50 Years Ago In 1972, Frank Zappa Released Three Brilliant Albums

Frank Zappa 1972 Albums

Feature Photo: Fotopersbureau De Boer, CC0, via Wikimedia Commons

Fifty years ago Zappa fans were treated to three releases from the maestro. The first one in March of 1972, Just Another Band From L.A., followed by Waka Jawaka-Hot Rats in July and The Grand Wazoo in November. While Just Another Band From L.A. was a completely live recording featuring the vocal pyrotechnics of Flo & Eddie, the other two albums contained Zappa’s foray into the world of big band music.

Just Another Band From L.A. was recorded just before Frank Zappa was sent plummeting 15 feet down onto the concrete floor off the stage at the Rainbow Theatre in London in 1971. Consequently, Frank Zappa spent the rest of the year in a hospital bed and in a wheelchair. Unable to tour, he edited together Just Another Band From L.A. ( a follow-up to the Live at The Fillmore, June 1971 record) and it featured a mini rock musical called “Billy The Mountain.” 

Filling up an entire album side, this twenty four minute work about an imaginary famous mountain who receives his draft papers and refuses to go is pretty hilarious. If you lived in L.A. you would immediately pick up on all the town and business references.  Living on Long Island and fourteen years old at the time, I had no idea what these “Mothers” were talking about but I got the gist of the libretto.

The music here is mostly based on top of a repeating twelve-beat ostinato pattern interspersed with various snippets of themes and famous artists’ names recognized in the pop culture at the time, i.e The Johnny Carson Theme, Crosby Stills Nash And Young’s “Suite Judy Blue Eyes,” “Godless America,” Neil Sedaka, Joni Mitchell, Zubin Mehta, Howard Johnsons etc… The highlight for me is the very melodic section dealing with Studebaker Hoch, a superhero who tries to convince Billy The Mountain to give himself up to the arm services. Studebaker is unsuccessful in his attempt and ends up falling into the “rubble below” ultimately needing a human truss (very prophetic when you think about what happens to Frank Zappa a few months after this recording).  The moral of the musical:  A mountain is something you don’t want to mess with!  Thus, ends side one.  

Side two gives us a bloated but fun, rocked-out version of the old Mothers Of Invention song “Call Any Vegetable.” It’s in this piece where Frank Zappa confidently tells the audience that if you don’t think it’s f**king great to be alive, then you should not be at this concert.  It’s a very life-affirming moment and his voice is energetic and young sounding. Unfortunately, after the aforementioned accident, his voice dropped about a third in pitch and stayed that way through the rest of his recording career. Not such a bad thing but nonetheless…  

“Vegetables” segues into the bouncy “Eddie Are You Kidding?”, a bluesy, 50’s rock song based around a commercial for a men’s clothing store! The song is fairly commercial probably due to the fact that Frank Zappa wrote it with “popsters” Howard Kaylan, Mark Volman, and John Seiter.  The Mothers have fun with this concept and it becomes a vehicle for many laughs on future Flo & Eddie tours. They actually release their own version of it on their 1974 album Illegal, Immoral and Fattening.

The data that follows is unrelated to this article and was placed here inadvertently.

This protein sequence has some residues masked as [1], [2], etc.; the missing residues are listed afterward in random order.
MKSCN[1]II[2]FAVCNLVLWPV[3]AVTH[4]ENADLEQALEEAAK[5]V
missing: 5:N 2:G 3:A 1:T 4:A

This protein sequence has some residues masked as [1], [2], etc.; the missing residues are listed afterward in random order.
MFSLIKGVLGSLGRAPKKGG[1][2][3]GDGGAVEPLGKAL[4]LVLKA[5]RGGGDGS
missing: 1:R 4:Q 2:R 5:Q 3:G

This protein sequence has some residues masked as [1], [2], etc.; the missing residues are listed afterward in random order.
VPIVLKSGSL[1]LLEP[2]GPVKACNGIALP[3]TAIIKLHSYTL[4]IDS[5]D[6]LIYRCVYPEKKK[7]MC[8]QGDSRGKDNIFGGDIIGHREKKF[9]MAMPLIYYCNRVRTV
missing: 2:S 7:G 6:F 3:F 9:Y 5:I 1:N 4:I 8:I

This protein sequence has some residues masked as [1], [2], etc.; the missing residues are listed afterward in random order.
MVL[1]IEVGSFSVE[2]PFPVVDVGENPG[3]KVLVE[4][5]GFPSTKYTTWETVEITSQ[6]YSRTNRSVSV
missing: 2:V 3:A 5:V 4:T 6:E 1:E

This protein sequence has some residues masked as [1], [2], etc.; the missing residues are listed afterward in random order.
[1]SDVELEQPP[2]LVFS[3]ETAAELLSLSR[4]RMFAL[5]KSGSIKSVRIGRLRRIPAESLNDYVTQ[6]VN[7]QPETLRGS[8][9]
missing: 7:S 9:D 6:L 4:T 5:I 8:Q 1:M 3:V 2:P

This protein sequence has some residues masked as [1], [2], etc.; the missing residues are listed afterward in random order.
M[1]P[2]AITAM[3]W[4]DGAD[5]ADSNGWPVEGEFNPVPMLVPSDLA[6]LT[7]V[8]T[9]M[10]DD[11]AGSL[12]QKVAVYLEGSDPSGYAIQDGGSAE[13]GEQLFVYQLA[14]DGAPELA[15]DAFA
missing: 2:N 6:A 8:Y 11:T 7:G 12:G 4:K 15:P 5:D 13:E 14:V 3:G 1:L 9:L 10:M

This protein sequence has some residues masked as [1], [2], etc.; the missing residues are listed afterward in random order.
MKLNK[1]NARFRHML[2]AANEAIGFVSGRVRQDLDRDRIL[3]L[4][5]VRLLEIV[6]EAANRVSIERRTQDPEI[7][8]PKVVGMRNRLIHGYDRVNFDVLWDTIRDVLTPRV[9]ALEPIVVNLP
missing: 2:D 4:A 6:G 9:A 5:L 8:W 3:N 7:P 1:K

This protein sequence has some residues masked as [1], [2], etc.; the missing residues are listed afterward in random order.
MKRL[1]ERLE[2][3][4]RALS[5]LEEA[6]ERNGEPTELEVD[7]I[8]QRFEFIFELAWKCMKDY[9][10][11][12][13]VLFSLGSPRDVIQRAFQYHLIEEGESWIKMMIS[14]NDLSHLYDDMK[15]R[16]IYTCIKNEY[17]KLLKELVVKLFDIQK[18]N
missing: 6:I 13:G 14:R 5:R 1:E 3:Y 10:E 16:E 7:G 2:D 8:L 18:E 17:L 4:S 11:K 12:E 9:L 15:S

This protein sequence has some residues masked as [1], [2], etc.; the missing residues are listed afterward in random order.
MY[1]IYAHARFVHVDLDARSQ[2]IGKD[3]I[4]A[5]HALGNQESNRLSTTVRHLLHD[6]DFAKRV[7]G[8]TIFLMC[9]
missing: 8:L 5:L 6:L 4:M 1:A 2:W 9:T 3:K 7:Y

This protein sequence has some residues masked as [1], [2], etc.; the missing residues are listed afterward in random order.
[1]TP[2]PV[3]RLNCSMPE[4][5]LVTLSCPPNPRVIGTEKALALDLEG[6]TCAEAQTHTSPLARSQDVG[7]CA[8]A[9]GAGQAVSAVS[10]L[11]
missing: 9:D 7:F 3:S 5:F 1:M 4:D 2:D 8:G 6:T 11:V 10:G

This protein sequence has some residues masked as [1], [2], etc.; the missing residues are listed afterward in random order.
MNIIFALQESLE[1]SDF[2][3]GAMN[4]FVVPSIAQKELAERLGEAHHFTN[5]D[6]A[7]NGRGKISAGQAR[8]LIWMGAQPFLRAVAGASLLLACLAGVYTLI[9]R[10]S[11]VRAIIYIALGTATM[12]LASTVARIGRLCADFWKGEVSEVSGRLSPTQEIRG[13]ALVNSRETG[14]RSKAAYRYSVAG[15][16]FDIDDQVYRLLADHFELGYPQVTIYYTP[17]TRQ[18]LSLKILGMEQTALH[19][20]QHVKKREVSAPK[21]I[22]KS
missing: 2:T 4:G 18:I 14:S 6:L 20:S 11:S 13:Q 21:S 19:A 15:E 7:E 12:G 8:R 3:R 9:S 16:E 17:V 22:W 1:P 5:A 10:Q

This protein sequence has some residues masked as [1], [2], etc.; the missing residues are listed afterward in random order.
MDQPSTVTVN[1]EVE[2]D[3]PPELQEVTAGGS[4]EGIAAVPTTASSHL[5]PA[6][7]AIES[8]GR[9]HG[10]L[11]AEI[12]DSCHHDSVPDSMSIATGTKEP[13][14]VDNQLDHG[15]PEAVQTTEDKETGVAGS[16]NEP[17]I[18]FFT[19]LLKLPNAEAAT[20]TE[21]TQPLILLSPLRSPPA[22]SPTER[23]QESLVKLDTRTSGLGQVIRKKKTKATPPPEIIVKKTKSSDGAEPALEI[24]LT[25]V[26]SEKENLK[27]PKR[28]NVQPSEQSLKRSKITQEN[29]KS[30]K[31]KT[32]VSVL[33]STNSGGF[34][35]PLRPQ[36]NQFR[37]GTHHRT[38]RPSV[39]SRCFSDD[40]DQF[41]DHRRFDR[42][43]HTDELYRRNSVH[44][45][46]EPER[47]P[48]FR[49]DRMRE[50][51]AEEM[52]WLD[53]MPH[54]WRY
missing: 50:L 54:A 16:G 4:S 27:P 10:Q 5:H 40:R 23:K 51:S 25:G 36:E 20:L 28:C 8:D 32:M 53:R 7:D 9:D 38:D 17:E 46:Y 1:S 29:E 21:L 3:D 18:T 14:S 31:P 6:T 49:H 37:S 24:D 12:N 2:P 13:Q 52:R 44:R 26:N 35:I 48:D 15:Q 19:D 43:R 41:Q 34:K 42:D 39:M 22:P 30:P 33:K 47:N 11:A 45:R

Next comes the album’s most controversial track, “Magdalena”. A song co-written by Howard Kaylan and Frank Zappa. The lyrics are about a father who is sexually attracted to his daughter Magdalena and forces himself on her. This is the kind of topic that would not fly in today’s politically correct climate but back in the 70’s “sexual revolution” no one batted an eye. Though the song is sure to offend, it’s musical merits are worthy of a listen. The song shifts from fast polka sections to swinging rock sections effortlessly with an arching melody. 

The band is tight and Howard Kaylan, if nothing else gives us a spontaneous, spirited, maniacal vocal performance. At the heightened craziness of this piece, it immediately segues into a delightful rocking version of the Frank Zappa classic from the Uncle Meat record: “Dog Breath.” Flo & Eddie sing it with exuberance and it is highlighted by one of Zappa’s best guitar solos up to this time in his catalog. Though the album did not garner many great reviews it is nonetheless a very entertaining one and not to be missed if you’re filling out your Zappa collection. 

A few months later a “big change” in Frank Zappa’s music occurs – musically and sonically. I suspect having been bedridden for a while after a jealous boyfriend of a fan pushed him off stage, Frank Zappa had some time to reassess the music he had been doing over the last eight years and figure out what the next logical step in his “project-object” conceptual continuity was going to be. Well, the results were quite spectacular and pick up where the 1970’s release Hot Rats left off.

Thus, we have the album Waka Jawaka-Hot Rats, a mostly jazzy offering with two brilliantly bizarre songs thrown in the mix.  Side one kicks off with the now classic “Big Swifty”.  A seventeen minute composition that begins with a very memorable but complex theme and veers off into a cool, spacey, improvisational section featuring George Duke on keyboards, Ansley Dunbar on drums, and Frank Zappa on guitar. The latter part of the composition is an augmentation/variation of the intro. It closes out side one with some guitar burping leaving us to wonder what side two has in store.

Quite unexpectedly we are treated to a semi comedic track called “Your Mouth.”  Though clearly based in the blues it features Zappa’s odd rhythmic touches throughout. The lyrics parody a typical situation where a woman has been cheating on her man and he’s not going to stand for it. The bizarre vocals by trumpeter Sal Marquez and Kris Peterson are intriguing and lend to the quirkiness of the song. Macy Gray of all people actually did a faithful cover of this number on a 2010 release called The Frank Zappa AAAFNRAAAA Birthday Bundle. Clearly one of the more accessible numbers in Frank Zappa’s catalog. 

The next track is unlike any Frank Zappa song before or after. It’s called “One Shot Deal” and it starts off with a slinky kind of cowboy feel with sexy vocals by 200 Motels groupie, Janet Ferguson. She is soon accompanied by Sal Marquez as he sings the esoteric lyrics in a faux Scottish accent.  Then a straight ahead, legitimate country and western section follows featuring a tasty slide guitar solo by Sneaky Pete Kleinow (composer of the 1967 theme for Gumby).